Individuals with arthritis may even feel uncomfortable or have pain while resting or sitting in a chair or lying down. They may be uncomfortable at night, and the pain may wake them up.
The pain of joint degeneration can limit many everyday activities, such as:
- Going up and down stairs
- Getting in and out of a car
- Getting dressed
- Sexual activities
Joint degeneration can eventually make it extremely difficult for individuals to work and enjoy themselves. It also can make it difficult for individuals to care for themselves.
The orthopaedic surgeons at the Rothman Institute can evaluate your condition and tell you if joint replacement would be right for you.
How does the knee work?
The knee joint functions like a hinge at the junction of two bones, the femur (thigh bone) and tibia (shin.) The ends of the bones are covered with a thick cushion of hard, white cartilage. You are given only one coating of this cartilage in your lifetime. If it is damaged or worn away, the underlying bones rub together, producing knee pain and inflammation typical of arthritis.
Tips for Healthy Joints
- One of the best ways to avoid or reduce joint discomfort is to lose excess body weight. Less weight equals less stress on your joints.
- Be sure to get adequate amounts of vitamin C and calcium. Vitamin C is necessary to for the formation of collagen that supports joint tissue. Calcium helps build strong bones, which reduces stress on joints.
- Stretching and strengthening activities can help maintain your range of motion, build muscle and promote flexibility. Some activities to consider include gardening, walking, bicycling and swimming. Talk with your physician about which exercises are right for you.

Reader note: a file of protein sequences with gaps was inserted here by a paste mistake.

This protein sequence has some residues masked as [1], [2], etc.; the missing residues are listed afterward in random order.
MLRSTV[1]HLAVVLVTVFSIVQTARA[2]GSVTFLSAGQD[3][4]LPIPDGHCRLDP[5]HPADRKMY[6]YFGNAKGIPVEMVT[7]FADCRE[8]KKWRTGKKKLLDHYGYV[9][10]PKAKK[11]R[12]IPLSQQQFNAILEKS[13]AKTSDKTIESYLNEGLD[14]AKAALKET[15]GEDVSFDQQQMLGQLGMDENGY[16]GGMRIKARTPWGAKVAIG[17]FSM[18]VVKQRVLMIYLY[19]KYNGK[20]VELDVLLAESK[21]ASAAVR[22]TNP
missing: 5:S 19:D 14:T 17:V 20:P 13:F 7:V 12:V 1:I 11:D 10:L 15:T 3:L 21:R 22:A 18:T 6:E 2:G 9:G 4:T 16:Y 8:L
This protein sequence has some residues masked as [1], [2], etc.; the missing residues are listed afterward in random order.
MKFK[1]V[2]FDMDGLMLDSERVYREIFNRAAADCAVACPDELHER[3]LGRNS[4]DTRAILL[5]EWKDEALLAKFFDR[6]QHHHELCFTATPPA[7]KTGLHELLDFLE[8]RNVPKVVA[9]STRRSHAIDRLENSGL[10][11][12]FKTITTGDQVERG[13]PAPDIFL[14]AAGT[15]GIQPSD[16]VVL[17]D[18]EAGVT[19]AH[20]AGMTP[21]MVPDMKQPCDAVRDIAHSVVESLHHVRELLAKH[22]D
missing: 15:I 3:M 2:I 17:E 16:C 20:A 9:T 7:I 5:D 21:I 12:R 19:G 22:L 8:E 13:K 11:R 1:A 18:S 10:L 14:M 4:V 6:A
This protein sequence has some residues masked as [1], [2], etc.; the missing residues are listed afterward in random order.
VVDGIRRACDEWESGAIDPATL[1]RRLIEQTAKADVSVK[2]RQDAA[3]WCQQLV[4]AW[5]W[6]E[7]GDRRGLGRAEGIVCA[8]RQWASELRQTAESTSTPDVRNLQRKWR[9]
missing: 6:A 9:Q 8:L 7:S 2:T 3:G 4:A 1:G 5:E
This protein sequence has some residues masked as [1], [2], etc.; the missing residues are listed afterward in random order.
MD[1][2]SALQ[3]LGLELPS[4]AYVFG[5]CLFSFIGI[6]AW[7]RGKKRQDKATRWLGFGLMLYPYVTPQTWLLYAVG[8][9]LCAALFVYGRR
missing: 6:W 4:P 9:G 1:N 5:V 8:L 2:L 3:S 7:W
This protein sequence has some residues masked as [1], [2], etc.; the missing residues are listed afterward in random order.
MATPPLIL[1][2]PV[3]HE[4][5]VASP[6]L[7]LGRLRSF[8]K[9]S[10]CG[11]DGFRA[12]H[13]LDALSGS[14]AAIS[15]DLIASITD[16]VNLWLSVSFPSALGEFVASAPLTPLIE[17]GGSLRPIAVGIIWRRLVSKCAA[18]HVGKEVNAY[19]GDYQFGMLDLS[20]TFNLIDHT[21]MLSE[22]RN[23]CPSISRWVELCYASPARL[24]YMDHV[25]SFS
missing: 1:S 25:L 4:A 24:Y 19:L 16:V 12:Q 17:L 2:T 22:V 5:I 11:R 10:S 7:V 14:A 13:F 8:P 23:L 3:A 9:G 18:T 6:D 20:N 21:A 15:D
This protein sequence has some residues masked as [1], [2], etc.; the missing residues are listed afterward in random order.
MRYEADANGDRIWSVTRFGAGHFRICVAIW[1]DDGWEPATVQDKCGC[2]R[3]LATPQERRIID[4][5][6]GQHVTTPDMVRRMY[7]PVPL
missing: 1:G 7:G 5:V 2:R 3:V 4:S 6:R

- Keep moving. Sitting or standing all day can cause joint stiffness. When possible, alternate between these two positions, ideally every 30 minutes.
- Remember to warm up and cool down every time you exercise to prevent injury and promote flexibility.
- Exercise in groups. It’s motivating, it’s social, and it builds self-esteem as you accomplish your goals together.
- If you’re having a hard time staying motivated to exercise regularly, consider adding music to your routine. Purchase a portable music player and bring along the tunes while you walk, jog, etc.
Patients at our Thomas Jefferson University Hospital affiliate are encouraged to participate in a joint replacement seminar. For more information, visit www.jeffersonhospital.org/jointreplacement.
Links to Societies
American Association of Hip and Knee Surgeons (http://www.aahks.org) - Established in 1991, the American Association of Hip and Knee Surgeons (AAHKS) is committed to its mission of providing educational opportunities to its members. For the past several years, Annual Fall meetings have addressed an increasingly broad array of scientific topics, such as implant design, results, surgical techniques and complications of primary and revision TJA, as well as the latest information available on socioeconomic issues affecting the specialty.